I’m pleased Mr Hitchens pulled no punches in his comments about The Archbishop of Canterbury. His comments are highly commendable for their honesty. They tell the truth. I’m also pleased Mr Hitchens and others have achieved some sort of victory, if one can put it like that.

And, in my view, the statements by Justin Welby, Martin Warner and Peter Hancock, about Carlile’s report, show each as having a desire to hide behind the excuse of deficient ‘processes’. They seek sanctuary in too much corporate-speak. When I read their statements, parts of them could have been from an ‘apology’ from Unilever, Facebook or Uber about some poor service or product. You must know the type I mean: the safety of our customers is our priority, etc., etc. – often ignoring the core issue while pretending to address it and hoping you’ll now forget the whole thing.

Finally, I would particularly like to know, from Justin Welby himself, what relevance he thinks his following words have: “No human being is entirely good or bad. Bishop Bell was in many ways a hero. He is also accused of great wickedness. **Good acts do not diminish evil ones, nor do evil ones make it right to forget the good.** Whatever is thought about the accusations, the whole person and whole life should be kept in mind.” (my emphases)

On BBC cultural bias: the Today programme had a feature yesterday (just after 7.30 am I think) talking about nationalism and asking such questions as how easy is it for such beliefs to lead to violence and murder. The whole tone was that they very easily could and that anyone holding such views is automatically a great danger to the progressive transformation of society into something completely perfect. The presenters and editors in general see the world through a left-wing prism. Anything centrist ten years ago is now viewed as nasty and intolerant.

Mr Hitchens,

I want to thank you for your outstanding work combatting the George Bell smear campaign. I would never have heard of this man and his achievements if not for your blog, nor would I have had the sense to question his alleged crime, reported by the media and CoE as if he was proven guilty. Although justice has prevailed, I am dismayed (though not surprised) at the non-apology from the Church of England.

Best regards,
Philip B

I have often in these strange times thought of the scene from a Man for all Seasons I which Thomas More angrily retorts to William Roper about the Devil and the law ( I am not saying Bishop Bell is the Devil) But without The Law and Due Process we are all in deep trouble.
I have fully supported you and others in the Bell case and the Church should hang it’s head in shame in this matter !
From Christian to Agnostic to Athiest back to Agnostic many thanks for making me think being Agnostic is a sustainable position doubting Thomas I guess for me bring back a proper Christmas not the shallow consumer driven mess it is now.
As a serving Prison Officer I am made to feel like the Criminal it’s no wonder no one stays let alone wants to join, time to join my many friends and leave !

The disorder of 2011 is the only time I can think of when those caught were dealt with severely by the courts. They were probably expecting to be let off with a caution or some community service. This only happened, I think, because the Olympics were due next year, but it has ensured that no such behaviour has happened since.

Teachers are at risk of malicious allegations of impropriety being made by maladjusted adolescents. Even if these allegations are not believed, they can be may be recorded on the police intelligence database as schools cover their backsides against possible later criticism. The teacher need never know that a libel has been recorded against them. When that teacher then applies for a job elsewhere, the recruiting school will get access to an enhanced disclosure, which will display this libel. What are the odds of that teacher being shortlisted?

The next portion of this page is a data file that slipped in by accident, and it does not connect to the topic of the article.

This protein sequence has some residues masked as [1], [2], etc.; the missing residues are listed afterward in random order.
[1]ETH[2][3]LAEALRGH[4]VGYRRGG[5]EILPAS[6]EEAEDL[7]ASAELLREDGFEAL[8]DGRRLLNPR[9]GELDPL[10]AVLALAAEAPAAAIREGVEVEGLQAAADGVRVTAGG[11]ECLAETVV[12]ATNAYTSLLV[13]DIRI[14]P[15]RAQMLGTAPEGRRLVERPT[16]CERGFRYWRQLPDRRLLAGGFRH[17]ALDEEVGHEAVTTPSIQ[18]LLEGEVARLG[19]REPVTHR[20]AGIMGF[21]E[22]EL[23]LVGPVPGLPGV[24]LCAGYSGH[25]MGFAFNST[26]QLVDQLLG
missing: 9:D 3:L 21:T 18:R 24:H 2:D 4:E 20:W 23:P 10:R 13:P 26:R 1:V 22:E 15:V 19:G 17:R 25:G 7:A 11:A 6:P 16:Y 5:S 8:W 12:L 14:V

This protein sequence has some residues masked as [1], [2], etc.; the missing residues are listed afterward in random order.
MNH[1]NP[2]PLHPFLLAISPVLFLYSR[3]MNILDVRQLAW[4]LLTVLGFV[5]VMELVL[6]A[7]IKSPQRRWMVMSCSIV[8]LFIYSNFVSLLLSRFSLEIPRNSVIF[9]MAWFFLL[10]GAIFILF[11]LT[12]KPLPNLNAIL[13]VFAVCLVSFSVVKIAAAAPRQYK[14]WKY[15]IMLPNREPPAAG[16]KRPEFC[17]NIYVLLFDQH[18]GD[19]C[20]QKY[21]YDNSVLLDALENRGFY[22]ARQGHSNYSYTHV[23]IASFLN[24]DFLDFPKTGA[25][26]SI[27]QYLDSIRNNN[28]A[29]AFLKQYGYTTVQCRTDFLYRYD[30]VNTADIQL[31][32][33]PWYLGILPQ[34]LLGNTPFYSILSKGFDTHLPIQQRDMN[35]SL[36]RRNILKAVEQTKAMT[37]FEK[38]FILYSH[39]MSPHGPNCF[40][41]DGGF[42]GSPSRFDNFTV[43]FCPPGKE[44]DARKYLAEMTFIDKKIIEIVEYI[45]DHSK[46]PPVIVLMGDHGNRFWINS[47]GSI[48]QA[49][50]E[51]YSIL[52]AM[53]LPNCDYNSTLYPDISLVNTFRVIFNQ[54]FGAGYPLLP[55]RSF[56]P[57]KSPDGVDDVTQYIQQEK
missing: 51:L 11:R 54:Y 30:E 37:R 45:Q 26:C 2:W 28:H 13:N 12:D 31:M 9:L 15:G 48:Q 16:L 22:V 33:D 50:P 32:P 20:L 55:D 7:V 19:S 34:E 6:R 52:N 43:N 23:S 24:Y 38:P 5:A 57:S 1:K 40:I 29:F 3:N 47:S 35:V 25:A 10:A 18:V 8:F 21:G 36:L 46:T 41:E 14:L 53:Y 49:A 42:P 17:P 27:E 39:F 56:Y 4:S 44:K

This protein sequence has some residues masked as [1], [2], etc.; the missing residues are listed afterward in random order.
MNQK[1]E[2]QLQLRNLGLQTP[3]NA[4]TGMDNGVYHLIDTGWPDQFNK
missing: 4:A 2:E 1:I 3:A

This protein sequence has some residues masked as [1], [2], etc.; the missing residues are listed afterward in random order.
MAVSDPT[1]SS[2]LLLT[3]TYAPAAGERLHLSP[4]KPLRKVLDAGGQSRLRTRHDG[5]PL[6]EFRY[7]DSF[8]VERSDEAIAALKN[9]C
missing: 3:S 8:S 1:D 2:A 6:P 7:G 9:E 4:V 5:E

PH;

*** “The so-called ‘riots’ of August 2011 – in fact, a general breakdown of order – may be the last warning we get.” ***

7billion (and rising) human beings, increasingly traveling at ever higher speeds, over longer and longer distances (many globally), in their masses, across borders, in a mediasphere of billions of babbling voices constantly streaming a deluge of data at us that increasingly has to shout to win attention, and all coming to be taught to believe in the individualism/relativism that puts subjective feelings before objective facts.

Society decayed into deafening white noise.

Chaos is our imminent future Mr H, and no number of prisons is going to change that, because the human race is driving itself mad with the noise made by its own power.

We don’t need a prison for the rioters, there are just too many to contain. We are beyond that point now. What we need are arks for the decent or a species-wide epiphany.

Mr Hitchens puts the boot in: “…Justin Welby is not fit to lace up George Bell’s shoes…”

Little Welby has clearly forsook
And deleted great George from the book
I suppose he just might
Pull the saint’s laces tight
By deploying his arch-bishop’s crook

I’m sorry to say this, but I sometimes wonder if they are not jailing killers in order to control the rampant population.

The fact that I have had that idea should in itself by worrying.

Yet in this liberal utopia (utopia is Greek for no-where), what I say or think means absolutely nothing.

Bishop Bell has long been as they say promoted to glory. ArchBishop Welby seems lacking in moral conviction and would have been better suited to a political career.
I actually know a women who was subject to very bad abuse as a child by a close family member. She forgave that person since deceased and got compensation after getting her medical records under the freedom of information act.
The problem mostly is these cases real or false stir up very strong emotion and their is the incentive for some of compensation money . As with witchcraft allegations in the 16th century the accusation alone is enough to stir an irrational mob.
The Crown Prosecution Service knows this and is run by people obsessed with prosecuting sex crimes even when it is only the word of one person against another with no collaborating evidence. In the celebrity cases when due to the publicity others come forward over claims about events decades ago one can never be sure if its driven by the chance of winning compensation money.
No one is ever prosecuted when its been proven that they bore false witness they just have sometimes to return their winnings